Introduction: Drone-delivered automated external defibrillators (AEDs) may reduce delays to defibrillation for out-of-hospital cardiac arrests (OHCAs). We sought to determine how integration of drones and selection of drone bases between emergency service stations (i.e., paramedic, fire, police) would affect 9-1-1 call-to-arrival intervals.

Methods: We identified all treated OHCAs in southern Vancouver Island, British Columbia, Canada from Jan. 2014 to Dec. 2020. We developed mathematical models to select 1-5 optimal drone base locations from each of: paramedic stations, fire stations, police stations, or an unrestricted grid-based set of points to minimize drone travel time to OHCAs. We evaluated models on the estimated first response interval assuming that drones were integrated with existing OHCA response. We compared median response intervals with historical response, as well as across drone base locations.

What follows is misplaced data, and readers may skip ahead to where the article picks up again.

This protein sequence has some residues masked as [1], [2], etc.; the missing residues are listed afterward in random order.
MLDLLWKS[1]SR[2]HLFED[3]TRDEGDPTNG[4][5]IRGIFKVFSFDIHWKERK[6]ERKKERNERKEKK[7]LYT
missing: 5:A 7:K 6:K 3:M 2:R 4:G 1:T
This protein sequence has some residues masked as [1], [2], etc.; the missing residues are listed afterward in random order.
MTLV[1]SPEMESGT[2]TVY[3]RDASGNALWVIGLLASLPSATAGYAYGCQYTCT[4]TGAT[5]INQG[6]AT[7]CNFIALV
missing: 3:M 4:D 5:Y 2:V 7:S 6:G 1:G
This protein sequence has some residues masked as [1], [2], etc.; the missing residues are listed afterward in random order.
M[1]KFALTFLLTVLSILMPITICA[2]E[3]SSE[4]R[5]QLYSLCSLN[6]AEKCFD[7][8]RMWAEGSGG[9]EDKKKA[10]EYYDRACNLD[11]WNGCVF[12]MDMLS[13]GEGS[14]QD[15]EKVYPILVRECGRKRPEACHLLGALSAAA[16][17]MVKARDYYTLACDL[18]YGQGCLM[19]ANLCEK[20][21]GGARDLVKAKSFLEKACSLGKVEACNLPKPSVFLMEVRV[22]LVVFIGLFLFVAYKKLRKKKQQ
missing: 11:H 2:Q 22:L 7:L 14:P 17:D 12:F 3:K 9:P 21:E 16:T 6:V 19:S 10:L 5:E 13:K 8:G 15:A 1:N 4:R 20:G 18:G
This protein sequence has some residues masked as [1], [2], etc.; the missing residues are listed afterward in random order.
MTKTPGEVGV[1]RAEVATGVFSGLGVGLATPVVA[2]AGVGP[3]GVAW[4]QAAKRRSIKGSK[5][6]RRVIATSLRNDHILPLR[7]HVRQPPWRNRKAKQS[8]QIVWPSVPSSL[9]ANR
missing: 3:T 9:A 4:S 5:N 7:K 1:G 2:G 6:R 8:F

Results: A total of 1,610 OHCAs were included in the study with a historical median response interval of 6.4 minutes (IQR 5.0-8.6). All drone-integrated response systems significantly reduced the median response interval to 4.2-5.4 minutes (all P<0.001), with grid-based stations using 5 drones resulting in the lowest response interval (4.2 minutes). Median response times between drone base location types differed by 6-16 seconds, all comparisons of which were statistically significant (all P<0.02).

Conclusion: Integrating drone-delivered AEDs into OHCA response may reduce first response intervals, even with a small quantity of drones. Implementing drone response with only one emergency service resulted in similar response metrics regardless of the emergency service hosting the drone base and was competitive with unrestricted drone base locations.

Understanding the Importance of the Lay Responder Experience in Out-of-Hospital Cardiac Arrest: A Scientific Statement From the American Heart Association